[CrossRef]

Noda, H.

K. Ito, T. Namioka, Y. Morioka, T. Sasaki, H. Noda, K. Goto, T. Katayama, M. Koike, “High-resolution VUV spectroscopic facility at the Photon Factory,” Appl. Opt. 25, 837–847 (1986).
[CrossRef] [PubMed]

T. Namioka, H. Noda, K. Goto, T. Katayama, “Design studies of mirror-grating systems for use with an electron storage ring source at the Photon Factory,” Nucl. Instrum. Methods 208, 215–222 (1983).
[CrossRef]

T. Namioka, M. Seya, H. Noda, “Design and performance of holographic concave gratings,” Jpn. J. Appl. Phys. 15, 1181–1197 (1976).
[CrossRef]

H. Noda, T. Namioka, M. Seya, “Design of holographic concave gratings for Seya-Namioka monochromators,” J. Opt. Soc. Am. 64, 1043–1048 (1974).
[CrossRef]

H. Noda, T. Namioka, M. Seya, “Geometric theory of the grating,” J. Opt. Soc. Am. 64, 1031–1036 (1974).
[CrossRef]

Palmer, C.

Sasaki, T.

Seya, M.

Takahashi, A.

A. Takahashi, “Optical transfer function-based merit functions for automatic diffraction grating system design,” J. Mod. Opt. 36, 675–684 (1989).
[CrossRef]

Appl. Opt. (7)

Bull. Res. Inst. Sci. Meas. Tohoku Univ. (1)

T. Namioka, “A merit function for the design of toroidal holographic gratings,” Bull. Res. Inst. Sci. Meas. Tohoku Univ. 29, 65–75 (1980).

J. Mod. Opt. (1)

A. Takahashi, “Optical transfer function-based merit functions for automatic diffraction grating system design,” J. Mod. Opt. 36, 675–684 (1989).
[CrossRef]

J. Opt. Soc. Am. (3)

Jpn. J. Appl. Phys. (1)

T. Namioka, M. Seya, H. Noda, “Design and performance of holographic concave gratings,” Jpn. J. Appl. Phys. 15, 1181–1197 (1976).
[CrossRef]

Nucl. Instrum. Methods (2)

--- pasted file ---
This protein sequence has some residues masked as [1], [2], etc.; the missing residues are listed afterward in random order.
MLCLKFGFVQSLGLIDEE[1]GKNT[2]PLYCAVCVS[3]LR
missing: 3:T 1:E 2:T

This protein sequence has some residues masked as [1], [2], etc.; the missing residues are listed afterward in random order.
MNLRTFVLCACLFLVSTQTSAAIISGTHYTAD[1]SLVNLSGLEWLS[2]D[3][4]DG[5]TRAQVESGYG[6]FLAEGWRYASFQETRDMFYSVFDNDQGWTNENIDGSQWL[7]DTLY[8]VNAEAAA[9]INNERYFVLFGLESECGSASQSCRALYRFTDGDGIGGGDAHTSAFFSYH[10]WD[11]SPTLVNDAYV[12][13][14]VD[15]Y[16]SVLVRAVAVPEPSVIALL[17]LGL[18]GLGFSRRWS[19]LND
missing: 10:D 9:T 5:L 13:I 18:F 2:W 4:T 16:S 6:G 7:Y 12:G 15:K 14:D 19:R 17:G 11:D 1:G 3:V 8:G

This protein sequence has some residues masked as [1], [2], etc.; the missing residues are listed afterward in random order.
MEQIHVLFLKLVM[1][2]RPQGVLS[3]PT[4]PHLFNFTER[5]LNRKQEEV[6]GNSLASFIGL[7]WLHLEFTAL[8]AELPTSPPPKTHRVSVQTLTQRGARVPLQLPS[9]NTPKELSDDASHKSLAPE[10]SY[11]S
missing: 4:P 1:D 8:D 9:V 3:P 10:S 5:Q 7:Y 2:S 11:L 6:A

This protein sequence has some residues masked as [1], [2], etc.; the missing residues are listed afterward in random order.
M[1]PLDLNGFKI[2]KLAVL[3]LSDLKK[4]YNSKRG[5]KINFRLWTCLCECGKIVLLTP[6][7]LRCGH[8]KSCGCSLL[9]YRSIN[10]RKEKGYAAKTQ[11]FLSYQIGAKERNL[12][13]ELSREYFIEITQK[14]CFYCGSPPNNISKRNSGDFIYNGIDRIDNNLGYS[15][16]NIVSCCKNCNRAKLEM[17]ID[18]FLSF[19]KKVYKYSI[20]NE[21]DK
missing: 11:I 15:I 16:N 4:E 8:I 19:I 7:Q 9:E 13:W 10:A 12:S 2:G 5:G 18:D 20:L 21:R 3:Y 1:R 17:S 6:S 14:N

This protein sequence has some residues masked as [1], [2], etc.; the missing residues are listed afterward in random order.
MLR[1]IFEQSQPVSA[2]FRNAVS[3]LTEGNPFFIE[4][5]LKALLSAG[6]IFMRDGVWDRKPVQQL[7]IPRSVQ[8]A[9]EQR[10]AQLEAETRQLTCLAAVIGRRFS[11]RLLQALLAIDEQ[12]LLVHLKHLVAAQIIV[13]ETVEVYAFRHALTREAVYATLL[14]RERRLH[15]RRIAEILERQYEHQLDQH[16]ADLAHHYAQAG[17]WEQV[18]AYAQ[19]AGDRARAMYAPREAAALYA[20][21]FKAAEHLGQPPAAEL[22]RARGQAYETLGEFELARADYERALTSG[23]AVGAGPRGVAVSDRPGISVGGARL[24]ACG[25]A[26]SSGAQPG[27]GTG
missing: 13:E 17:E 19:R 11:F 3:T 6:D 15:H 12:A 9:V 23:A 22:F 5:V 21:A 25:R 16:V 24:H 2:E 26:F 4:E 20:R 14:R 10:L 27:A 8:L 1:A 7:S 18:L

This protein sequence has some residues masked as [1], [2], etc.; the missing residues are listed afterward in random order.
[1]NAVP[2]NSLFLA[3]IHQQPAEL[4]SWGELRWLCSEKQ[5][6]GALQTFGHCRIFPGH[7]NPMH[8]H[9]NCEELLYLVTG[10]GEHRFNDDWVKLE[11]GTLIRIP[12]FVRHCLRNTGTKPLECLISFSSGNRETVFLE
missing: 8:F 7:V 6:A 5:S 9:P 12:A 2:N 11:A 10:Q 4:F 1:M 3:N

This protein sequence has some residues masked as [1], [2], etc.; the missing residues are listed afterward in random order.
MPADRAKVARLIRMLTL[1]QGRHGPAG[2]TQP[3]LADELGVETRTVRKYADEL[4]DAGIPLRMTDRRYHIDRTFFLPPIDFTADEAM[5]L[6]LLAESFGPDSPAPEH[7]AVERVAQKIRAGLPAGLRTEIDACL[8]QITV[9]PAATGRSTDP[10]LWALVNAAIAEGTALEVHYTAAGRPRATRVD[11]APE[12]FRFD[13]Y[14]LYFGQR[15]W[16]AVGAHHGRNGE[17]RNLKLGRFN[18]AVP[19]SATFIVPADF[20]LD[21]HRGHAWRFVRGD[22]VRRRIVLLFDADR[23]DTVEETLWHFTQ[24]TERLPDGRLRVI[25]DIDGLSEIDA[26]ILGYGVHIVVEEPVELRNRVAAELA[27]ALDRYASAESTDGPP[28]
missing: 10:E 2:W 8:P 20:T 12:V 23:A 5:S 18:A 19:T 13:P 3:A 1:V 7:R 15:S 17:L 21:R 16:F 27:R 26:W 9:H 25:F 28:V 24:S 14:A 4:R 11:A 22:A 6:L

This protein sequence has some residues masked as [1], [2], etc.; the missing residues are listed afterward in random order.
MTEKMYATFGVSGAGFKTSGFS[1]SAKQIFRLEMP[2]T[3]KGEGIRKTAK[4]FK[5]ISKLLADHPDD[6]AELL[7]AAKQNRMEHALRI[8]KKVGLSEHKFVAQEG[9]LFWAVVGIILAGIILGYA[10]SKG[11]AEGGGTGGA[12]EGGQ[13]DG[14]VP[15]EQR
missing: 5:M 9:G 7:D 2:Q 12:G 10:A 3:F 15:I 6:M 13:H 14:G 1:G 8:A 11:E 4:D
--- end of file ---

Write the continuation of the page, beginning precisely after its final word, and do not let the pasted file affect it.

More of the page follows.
T. Namioka, H. Noda, K. Goto, T. Katayama, “Design studies of mirror-grating systems for use with an electron storage ring source at the Photon Factory,” Nucl. Instrum. Methods 208, 215–222 (1983).
[CrossRef]

T. Namioka, S. Morozumi, “Design of constant-deviation monochromators,” Nucl. Instrum. Methods 177, 141–146 (1980).
[CrossRef]

Nucl. Instrum. Methods A (1)

T. Namioka, M. Koike, “Analytical representation of spot diagrams and its application to the design of monochromators,” Nucl. Instrum. Methods A 139, 219–227 (1992).
[CrossRef]

Other (2)

In Ref. 13 the merit function Φ is defined by Φ = ΣwiΣ(δy + fδz)2 instead of Φ = ΣwiΣ[(δy)2 + f(δz)2]. As δy and δz include signs, δy + fδz does not have any physical significance.

W. Meyer-Ilse, M. Koike, R. Beguiristain, J. Maser, D. Attwood, “X-Ray Microscopy Resource Center at the Advanced Light Source,” in Soft X-Ray Microscopy, C. J. Jacobsen, J. E. Trebes, Proc. Soc. Photo-Opt. Instrum. Eng.1741, 112–115 (1992).

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Figures (5)

Fig. 1
Fig. 1

Schematic diagram of the optical system.

Fig. 2
Fig. 2

Spot diagrams and line profiles constructed for the model monochromator equipped with Grule. The results are (a) computed from Eqs. (1) and (2) and (b) obtained by exact ray tracing. Each spot diagram is constructed with 1000 randomly generated rays.

Fig. 3
Fig. 3

Same as Fig. 2, except that the model monochromator is equipped with Gholo. The results shown in (a) and (b) are computed and obtained in the same way as those shown in Figs. 2(a) and 2(b), respectively.